Ahead of a Comprehensive Spending Review, the Government has decided that a large percentage of discretionary government spending will go on health and social care by the end of the next spending period. That is probably a better choice than the US, which spends about that amount on their military.
In light of that decision being made, there are rational consequences which require thought to avoid perverse incentives:
- Data available to life sciences and research: For there to be public confidence in data use, every patient should be able to know how the NHS and others use data about them, and how their wishes are respected. The NHS has established clear processes for the use of data for legitimate research – these do not need to be changed. However, the implementation of the National Data Opt-out remains hamstrung by legacy data disseminations. This, the first spending review since the 2018 Data Protection Act, allows for a clearer formulation when communicating with the public: “If you want your data to be used for research and for other purposes beyond your care, it will be; if you don’t, it won’t.” (Any exceptions being solely decided by the explicit approval of the Confidentiality Advisory Group – which was placed on a statutory footing in 2014, yet still has no Regulations governing its work.) Past and current heavy reliance on (DPA98) ‘anonymous’ data as the basis for dissemination both undermines public confidence and limits the data available to research. The spending review offers an opportunity to reconsider that failed approach, improving public confidence and making more high quality data available to researchers and the life sciences – both underpinned by a commitment that whatever a patient wishes, they will be able to see how their wishes were respected. Any suggestion of ‘data trusts’ for NHS patients’ data requires as a prerequisite the admission that the NHS itself will never get data dissemination right in patient’s interests. Public confidence in data for life sciences and research would be higher if the message was clear, simple, and accurate: If you want us to use your data in legitimate projects, we will; if you don’t, we won’t.
- Technology in the NHS: Clinicians will use technology when it helps them with patients; when it doesn’t, they don’t – no matter how hard NHS England may push it. The FHIR (Fast Healthcare Interoperability Resources) standard is now internationally recognised as the standard for interoperability between health systems – yet the first version was only published after the last spending round. Treasury / DH / NHSE should ensure that companies cannot use contracts to limit or prohibit interoperability, or to require bulk data copying from core hospital systems into commercial companies. Where they are proposing new national programmes, chopped up into parts, what happens at the boundaries between parts?
- Prevention is cheaper than cure: In advance of the spending review, HMT should commission an independent assessment of the ‘DH vision’ on prevention to answer two critical questions: will it do what it claims to do? And if not, how and where does it fall short? (Page 14 of the vision shows the disconnects.) The assessment should be published alongside the DH green paper, and show what questions must be considered across Whitehall to avoid any other department causing what DH seek to prevent.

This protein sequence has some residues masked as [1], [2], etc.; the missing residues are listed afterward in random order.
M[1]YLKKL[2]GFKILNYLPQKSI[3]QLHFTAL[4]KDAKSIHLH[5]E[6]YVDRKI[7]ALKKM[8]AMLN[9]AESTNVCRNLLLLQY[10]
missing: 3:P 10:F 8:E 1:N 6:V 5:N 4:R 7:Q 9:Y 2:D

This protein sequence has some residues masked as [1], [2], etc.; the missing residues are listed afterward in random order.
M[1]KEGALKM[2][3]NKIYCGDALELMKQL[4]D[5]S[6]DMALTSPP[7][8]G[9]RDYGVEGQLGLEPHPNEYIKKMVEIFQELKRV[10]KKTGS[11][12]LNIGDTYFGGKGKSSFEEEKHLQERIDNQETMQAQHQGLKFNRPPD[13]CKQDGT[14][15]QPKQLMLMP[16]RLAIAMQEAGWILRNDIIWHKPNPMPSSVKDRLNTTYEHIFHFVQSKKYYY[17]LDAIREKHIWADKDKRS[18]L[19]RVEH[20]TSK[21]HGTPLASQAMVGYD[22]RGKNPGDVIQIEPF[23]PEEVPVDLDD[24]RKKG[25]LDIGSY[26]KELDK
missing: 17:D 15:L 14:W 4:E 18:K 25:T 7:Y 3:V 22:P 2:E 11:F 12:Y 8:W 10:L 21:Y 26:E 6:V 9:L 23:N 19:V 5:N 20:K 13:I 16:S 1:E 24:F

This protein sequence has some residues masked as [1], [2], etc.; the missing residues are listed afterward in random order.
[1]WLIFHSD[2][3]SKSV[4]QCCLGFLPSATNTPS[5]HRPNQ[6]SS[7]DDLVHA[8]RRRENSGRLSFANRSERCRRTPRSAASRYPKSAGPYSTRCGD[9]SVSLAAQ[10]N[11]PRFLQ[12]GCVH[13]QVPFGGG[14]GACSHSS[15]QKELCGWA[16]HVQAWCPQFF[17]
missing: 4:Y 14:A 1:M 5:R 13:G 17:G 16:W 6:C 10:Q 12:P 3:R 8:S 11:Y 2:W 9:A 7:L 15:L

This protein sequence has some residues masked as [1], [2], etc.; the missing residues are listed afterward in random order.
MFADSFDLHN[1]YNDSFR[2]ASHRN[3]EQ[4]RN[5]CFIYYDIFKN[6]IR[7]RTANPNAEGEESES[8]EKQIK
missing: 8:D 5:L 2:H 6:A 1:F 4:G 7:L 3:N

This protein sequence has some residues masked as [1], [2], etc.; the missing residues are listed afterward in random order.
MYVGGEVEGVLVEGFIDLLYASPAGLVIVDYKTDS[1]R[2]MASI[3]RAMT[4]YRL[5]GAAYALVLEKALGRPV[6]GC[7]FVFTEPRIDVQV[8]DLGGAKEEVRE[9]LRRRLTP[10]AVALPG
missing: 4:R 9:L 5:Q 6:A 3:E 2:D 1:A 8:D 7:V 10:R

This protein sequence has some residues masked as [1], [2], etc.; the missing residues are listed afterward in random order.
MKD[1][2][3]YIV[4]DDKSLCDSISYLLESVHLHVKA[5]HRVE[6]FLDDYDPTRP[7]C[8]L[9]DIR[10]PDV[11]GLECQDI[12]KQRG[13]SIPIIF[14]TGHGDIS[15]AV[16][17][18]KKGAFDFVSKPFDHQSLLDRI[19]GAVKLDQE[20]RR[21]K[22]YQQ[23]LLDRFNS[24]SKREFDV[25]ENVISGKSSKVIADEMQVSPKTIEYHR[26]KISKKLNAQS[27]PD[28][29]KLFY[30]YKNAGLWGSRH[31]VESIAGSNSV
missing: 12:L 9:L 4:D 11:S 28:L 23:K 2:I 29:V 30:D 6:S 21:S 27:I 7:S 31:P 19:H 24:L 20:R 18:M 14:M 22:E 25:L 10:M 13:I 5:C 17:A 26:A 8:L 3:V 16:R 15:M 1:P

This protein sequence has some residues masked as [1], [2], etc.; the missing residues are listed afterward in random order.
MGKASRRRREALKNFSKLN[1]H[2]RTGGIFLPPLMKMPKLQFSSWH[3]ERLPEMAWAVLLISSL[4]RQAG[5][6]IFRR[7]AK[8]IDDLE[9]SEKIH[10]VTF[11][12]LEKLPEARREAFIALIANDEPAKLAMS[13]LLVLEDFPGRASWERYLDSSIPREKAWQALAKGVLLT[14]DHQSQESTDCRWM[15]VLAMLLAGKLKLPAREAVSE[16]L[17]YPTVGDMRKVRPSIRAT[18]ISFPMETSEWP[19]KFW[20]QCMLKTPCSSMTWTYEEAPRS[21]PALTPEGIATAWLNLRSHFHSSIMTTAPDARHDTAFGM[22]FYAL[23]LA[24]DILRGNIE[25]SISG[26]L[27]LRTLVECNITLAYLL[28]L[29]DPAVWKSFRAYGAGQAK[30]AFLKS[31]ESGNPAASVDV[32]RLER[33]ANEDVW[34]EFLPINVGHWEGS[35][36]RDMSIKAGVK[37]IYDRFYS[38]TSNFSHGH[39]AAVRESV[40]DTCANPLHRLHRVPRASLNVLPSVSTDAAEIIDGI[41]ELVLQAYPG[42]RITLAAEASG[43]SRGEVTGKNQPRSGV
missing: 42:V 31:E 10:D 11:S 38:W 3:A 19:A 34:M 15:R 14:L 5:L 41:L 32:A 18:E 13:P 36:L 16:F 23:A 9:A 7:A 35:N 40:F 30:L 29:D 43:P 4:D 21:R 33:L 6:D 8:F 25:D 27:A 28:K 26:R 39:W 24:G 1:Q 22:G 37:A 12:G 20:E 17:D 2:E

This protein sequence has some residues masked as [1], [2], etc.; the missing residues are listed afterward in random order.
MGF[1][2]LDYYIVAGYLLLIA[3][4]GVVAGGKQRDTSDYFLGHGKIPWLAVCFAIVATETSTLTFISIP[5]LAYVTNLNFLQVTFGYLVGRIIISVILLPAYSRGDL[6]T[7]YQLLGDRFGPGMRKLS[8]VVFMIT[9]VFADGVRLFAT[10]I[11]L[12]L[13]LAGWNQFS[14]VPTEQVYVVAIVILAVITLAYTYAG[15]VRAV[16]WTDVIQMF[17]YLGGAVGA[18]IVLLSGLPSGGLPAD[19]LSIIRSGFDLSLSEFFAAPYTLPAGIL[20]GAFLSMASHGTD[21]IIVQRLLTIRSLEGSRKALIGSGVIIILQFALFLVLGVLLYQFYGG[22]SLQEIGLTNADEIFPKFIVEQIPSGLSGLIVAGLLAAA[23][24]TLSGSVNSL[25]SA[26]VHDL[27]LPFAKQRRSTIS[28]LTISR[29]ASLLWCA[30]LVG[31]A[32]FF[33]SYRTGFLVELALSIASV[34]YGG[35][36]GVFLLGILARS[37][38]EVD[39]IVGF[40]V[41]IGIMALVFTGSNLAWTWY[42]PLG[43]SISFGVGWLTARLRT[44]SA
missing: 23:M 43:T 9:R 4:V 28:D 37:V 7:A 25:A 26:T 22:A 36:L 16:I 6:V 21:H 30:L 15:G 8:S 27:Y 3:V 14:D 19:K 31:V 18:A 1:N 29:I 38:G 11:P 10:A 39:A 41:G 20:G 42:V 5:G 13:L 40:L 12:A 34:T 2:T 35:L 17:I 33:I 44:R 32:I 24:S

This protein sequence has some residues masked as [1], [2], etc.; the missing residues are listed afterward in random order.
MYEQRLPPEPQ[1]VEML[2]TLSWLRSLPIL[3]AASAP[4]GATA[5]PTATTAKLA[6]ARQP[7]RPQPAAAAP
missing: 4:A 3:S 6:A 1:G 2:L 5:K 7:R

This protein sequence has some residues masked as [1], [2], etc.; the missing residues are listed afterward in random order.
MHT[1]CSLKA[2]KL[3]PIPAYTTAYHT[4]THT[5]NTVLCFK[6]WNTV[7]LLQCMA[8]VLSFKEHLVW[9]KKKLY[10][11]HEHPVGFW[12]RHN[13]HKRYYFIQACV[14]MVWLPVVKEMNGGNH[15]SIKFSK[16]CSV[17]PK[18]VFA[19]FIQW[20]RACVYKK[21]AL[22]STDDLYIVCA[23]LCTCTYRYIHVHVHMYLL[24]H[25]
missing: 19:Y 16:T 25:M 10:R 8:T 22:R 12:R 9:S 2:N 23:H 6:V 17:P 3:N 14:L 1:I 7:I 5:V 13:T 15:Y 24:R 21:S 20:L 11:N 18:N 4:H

- New forms of Transport: Will DfT allow self-driving cars to operate in a way where their stopping distance is greater than their effective sensor range? Will equivalent assessments be made for other technologies; and if not, what will the consequent effects be on the health of the nation?
- Procurement incentives for competitive markets: Where an NHS body, wishes to procure an AI to assist in diagnosis, it should be required to procure 3 – effectively requiring 3 diverse analyses rather than one, replicating the medical norm of a ‘second opinion’ from a human doctor. That may be extensible to other public bodies.
- AI and algorithms in the public sector: For all bodies subject to judicial review, any AI or algorithm involved in input to that decision must satisfy the explainability requirements of judicial review. Should there be a clear public sector mandate that algorithms will only be used if they satisfy existing legal obligations, and that technology tools will need to be procured to satisfy those tools, that will create a market in which the UK is possibly uniquely placed to lead.
The first two points have strong equivalents across all departments.
Tests for the spending review: Balancing mental health, parity of esteem, and Public Health
The spending review is the primary administrative mechanism for cross-government prioritisation.
The largest public health concerns are different in different local areas – will the spending review (and MHCLG priorities) reduce or exacerbate those differences?
Will (tech) companies assessed to be causing mental health issues be required to take steps to reduce the harms they cause in future, and mitigate harms already caused? If they are not, these costs will have to come from the NHS budget, and are effectively a commercial subsidy paid by the public purse. By comparison, for each of alcohol, tobacco, other substances with consequences for human health, and digital companies – does each contribute in tax revenue what they create in direct and indirect costs?
Some areas of this post were elaborated in our submission to the Digital Competition Expert Panel.